You’re going down the road and all of a sudden you realize you have a flat tire. Great, here comes the stress level to 10 especially on a busy highway.
It’s not that big of a deal if you have the right tools and know-how.
Below is a guide that will teach all you need to know to change that travel trailer tire in a safe manner and be the hero to your family.
You will need a jack that is capable of lifting the weight of your travel trailer. The two most common jacks for this application will be the bottle jack and the scissor jack.
You can even get a scissor jack that is electric and can be hooked up to the tow vehicle for convenience.
But I would have to recommend the bottle jack since they can handle much heavier weight than a scissor jack which is important for larger travel trailers.
Now that being said, if you’re at your house, you can use a floor jack that will make quick work of it but will not be great to travel with.
If you have a trailer that has hubcaps, they make a tool that is designed to remove hubcaps without scratching them up. These hubcap tools also are equipped with a rubber piece that is designed to safely tap them back on without damaging them.
Although the tool can be helpful getting them off, I would recommend using your hand to tap them back on using a circular motion around the outside until they are nice and snug. The tool can sometimes damage the hubcaps if used aggressively.
A nice lug wrench will be needed to take off the tire. You can use the wrench that you have in your tow vehicle but it is always nice to have a designated lug wrench for the travel trailer. They can wear out over time and you don’t want to strip the lug nuts causing them to become round and making it almost impossible to get off…
So take your time and ensure you have a good fit on the nuts before you crank on them.
Check and see what kind of spare tire you have with your travel trailer or if you don’t have one, purchase one that is the same size as your current one. If you do have one, inspect it from time to time and ensure it isn’t cracked or compromised in any way.
Also, check the tire pressure and keep it at the recommended PSI for the tire. The last thing you need during the stressful time of changing your tire, is having it low in air.
Pieces Of Wood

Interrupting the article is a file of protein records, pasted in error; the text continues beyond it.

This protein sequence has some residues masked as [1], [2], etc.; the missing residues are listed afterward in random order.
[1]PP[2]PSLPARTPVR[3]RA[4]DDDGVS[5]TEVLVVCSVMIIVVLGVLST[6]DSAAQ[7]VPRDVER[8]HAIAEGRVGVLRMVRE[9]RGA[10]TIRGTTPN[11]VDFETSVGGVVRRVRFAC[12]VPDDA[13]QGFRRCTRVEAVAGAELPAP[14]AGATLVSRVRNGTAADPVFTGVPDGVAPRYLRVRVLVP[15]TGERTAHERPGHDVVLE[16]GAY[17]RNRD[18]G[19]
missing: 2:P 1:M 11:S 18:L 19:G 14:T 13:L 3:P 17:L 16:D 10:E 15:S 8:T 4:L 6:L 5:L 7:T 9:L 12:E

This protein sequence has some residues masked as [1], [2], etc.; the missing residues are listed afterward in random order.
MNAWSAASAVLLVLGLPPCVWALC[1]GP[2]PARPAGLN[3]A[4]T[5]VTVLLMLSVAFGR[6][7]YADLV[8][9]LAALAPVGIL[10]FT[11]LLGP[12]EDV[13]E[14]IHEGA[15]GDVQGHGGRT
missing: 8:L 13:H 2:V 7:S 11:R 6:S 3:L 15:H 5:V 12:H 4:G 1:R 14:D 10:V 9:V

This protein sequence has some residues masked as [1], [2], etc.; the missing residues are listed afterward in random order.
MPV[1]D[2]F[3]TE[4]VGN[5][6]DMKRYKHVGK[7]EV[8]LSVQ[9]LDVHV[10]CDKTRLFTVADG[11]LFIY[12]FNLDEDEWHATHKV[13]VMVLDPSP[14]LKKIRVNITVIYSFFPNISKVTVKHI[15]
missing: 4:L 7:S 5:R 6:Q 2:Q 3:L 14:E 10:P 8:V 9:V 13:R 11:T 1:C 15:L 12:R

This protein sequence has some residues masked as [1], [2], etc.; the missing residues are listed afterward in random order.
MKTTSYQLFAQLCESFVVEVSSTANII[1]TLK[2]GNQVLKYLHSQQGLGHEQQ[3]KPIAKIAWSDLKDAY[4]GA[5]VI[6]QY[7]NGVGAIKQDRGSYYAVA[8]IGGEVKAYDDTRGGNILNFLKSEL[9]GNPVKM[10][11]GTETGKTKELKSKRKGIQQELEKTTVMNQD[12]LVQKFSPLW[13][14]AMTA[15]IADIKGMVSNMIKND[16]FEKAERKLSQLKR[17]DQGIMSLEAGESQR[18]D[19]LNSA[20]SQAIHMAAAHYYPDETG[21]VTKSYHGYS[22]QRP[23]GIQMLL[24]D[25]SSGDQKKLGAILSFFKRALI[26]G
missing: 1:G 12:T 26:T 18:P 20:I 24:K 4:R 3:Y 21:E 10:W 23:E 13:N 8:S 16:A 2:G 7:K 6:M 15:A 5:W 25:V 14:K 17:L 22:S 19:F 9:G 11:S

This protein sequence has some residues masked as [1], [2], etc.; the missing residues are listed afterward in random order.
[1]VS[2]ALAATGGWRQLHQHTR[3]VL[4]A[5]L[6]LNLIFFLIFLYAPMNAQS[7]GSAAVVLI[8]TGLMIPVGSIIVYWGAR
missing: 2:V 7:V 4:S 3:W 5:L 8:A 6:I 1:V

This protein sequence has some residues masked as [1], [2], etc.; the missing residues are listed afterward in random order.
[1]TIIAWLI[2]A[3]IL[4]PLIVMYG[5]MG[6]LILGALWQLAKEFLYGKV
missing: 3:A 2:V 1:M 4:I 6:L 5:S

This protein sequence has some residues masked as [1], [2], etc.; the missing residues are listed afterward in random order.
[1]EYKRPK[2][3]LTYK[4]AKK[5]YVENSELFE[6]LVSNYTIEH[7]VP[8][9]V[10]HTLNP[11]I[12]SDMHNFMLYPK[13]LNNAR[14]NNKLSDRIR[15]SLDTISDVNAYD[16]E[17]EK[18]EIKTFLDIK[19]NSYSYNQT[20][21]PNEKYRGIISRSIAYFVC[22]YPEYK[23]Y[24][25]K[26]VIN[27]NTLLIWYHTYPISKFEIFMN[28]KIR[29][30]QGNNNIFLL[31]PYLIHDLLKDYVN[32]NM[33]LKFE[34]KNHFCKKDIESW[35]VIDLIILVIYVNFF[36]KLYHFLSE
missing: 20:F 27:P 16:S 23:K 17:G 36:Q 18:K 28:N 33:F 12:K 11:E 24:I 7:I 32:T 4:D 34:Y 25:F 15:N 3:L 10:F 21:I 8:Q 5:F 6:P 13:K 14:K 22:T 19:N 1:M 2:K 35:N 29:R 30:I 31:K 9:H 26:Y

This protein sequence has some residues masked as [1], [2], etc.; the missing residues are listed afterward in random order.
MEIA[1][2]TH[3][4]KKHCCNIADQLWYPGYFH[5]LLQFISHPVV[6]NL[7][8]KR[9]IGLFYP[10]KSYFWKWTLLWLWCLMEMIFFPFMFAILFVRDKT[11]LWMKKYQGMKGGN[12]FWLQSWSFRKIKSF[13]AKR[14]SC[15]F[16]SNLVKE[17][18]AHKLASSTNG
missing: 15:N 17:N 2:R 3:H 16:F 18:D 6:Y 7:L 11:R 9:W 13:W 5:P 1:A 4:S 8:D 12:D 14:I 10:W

Since travel trailer frames sit high off the ground, you are going to want some wood scraps to make sure your jack will reach the trailer and have enough height to get it off the ground.
I would recommend a 4×4 block of wood and some 2×4’s and even some ½” pieces of plywood just to give you enough material to get your needed height.
These are something you really should have on hand not only for changing a flat tire but also for when you’re actually camping.
You want to make sure you secure your trailer with wheel chocks before you even think about jacking up the trailer.
Stabilize Your Trailer Trailer
Whether you’re on the side of the highway or at a campsite, you want to make sure your trailer is on level ground and is stabilized so it won’t move or shift on you.
This is where your wheel chocks are needed.
You want to use them on the opposite side of the trailer and make sure they are nice and secure and you should be nice and stable.
Also, make sure your tow vehicle is on level ground with the parking brake on.
Loosen Up Your Lug nuts
Loosen up your lug nuts before you start jacking up the trailer.
Do not take them all the way off yet, you just want to make sure they are all loose before you lift the trailer.
After the trailer tire is off the ground, you may take them all the way off and place them in a place where they won’t roll away.
Jack Up Your Trailer
When you jack up the trailer make sure you are on the frame of the trailer and NOT on the suspension.
If you place the jack on the trailer suspension system you may cause damage to the trailer which we don’t want to happen.
Installing Your Spare Tire
When you have your tire on, hand tighten the lug nuts and lower the trailer down off the jack.
At this point, you can use your lug wrench to tighten up to the proper torque specifications for the tire.
You can use an actual torque wrench if you have on hand, or you can do the old “gootentight” method until you get to a place that you can make sure they are a proper torque.
- If you do get a flat while you’re on the road and not parked someplace, make sure you’re far enough off the road so cars are not zipping past too closely.
It’s not so bad if there’s a tire on the passenger side of the road but if the flat is on the driver’s side this is especially important.
- If you are using a lot of wood pieces for the jack, you don’t want to stack them with small pieces on top with smaller pieces on the bottom. This will create instability and the potential for the jack to slip.
Instead, use the larger, taller ones on the bottom and the thinner ones on the top. Don’t overdo it here on overall height either.
Just check and make sure it is not wobbly or slanting any way.
If you find yourself in a situation where you have a blowout, don’t rush it. Take your time and make sure you have all the tools you need to get the job done correctly and safely.
This isn’t a Nascar race and rushing this is not going to help matters.
Be safe and as always…
Good luck and happy camping.